I understand that rail-and-stile construction is a method of getting around wood’s tendency to move. But I’d like to know where to draw the line. I’m building a series of different size pine cabinets, 3/4″ sides and back, face-frame fronts. At what point should I go from solid panels to rail and stile construction?
Lee Grindinger: If your doors are overlay you can use slab construction for virtually any width door. Slabs with battens are still fashionable so it’s more of a question of aesthetics than structure. Overlay doors can swell as much as they want without binding. If your doors are lipped or inset you’ll be making the switch to frame and panel construction as soon as the slabs swell and bind in the opening. It will depend on the changes in humidity your cabinets are subjected to that will necessitate the change. With lipped and inset doors swelling will cause the door to bind in the face frame if the door is a slab. In frame and panel construction the rails (the horizontal members) of the face frame and the rails of the door move the same amount so seasonal movement will not cause doors to swell and stick.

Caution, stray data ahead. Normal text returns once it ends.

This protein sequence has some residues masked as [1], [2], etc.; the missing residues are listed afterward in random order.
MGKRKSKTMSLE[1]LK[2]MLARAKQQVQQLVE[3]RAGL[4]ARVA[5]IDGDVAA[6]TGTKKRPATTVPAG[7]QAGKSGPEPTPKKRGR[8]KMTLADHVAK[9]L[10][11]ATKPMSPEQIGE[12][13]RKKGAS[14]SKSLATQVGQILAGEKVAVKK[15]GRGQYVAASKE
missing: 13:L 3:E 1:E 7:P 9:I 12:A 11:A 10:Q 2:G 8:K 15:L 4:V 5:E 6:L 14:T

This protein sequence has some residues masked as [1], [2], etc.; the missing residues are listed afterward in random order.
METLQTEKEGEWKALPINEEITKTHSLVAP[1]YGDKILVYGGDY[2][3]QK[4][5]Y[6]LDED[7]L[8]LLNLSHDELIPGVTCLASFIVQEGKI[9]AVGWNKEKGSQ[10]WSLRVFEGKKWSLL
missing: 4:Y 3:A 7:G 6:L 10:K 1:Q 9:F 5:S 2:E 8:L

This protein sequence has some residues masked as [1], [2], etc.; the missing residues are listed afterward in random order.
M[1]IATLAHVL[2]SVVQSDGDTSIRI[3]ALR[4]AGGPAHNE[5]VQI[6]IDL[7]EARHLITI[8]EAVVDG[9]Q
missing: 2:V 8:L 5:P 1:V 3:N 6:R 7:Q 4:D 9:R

Michael Dresdner: A lot depends on your locale. If you look at Moorish furniture design, the panels are tiny – usually less than 6″ – in their framed construction. As a result, paneled sections look like a maze of little boxes. This is because in that climate, there are wide swings in humidity. By contrast, where I live there is very little variance in humidity throughout the year. You must also look at the wood you are using, since some woods move more than others. Finally, look at your design. Some designs allow for lots of movement without frame and panel construction, and as such, allow large panels of solid wood.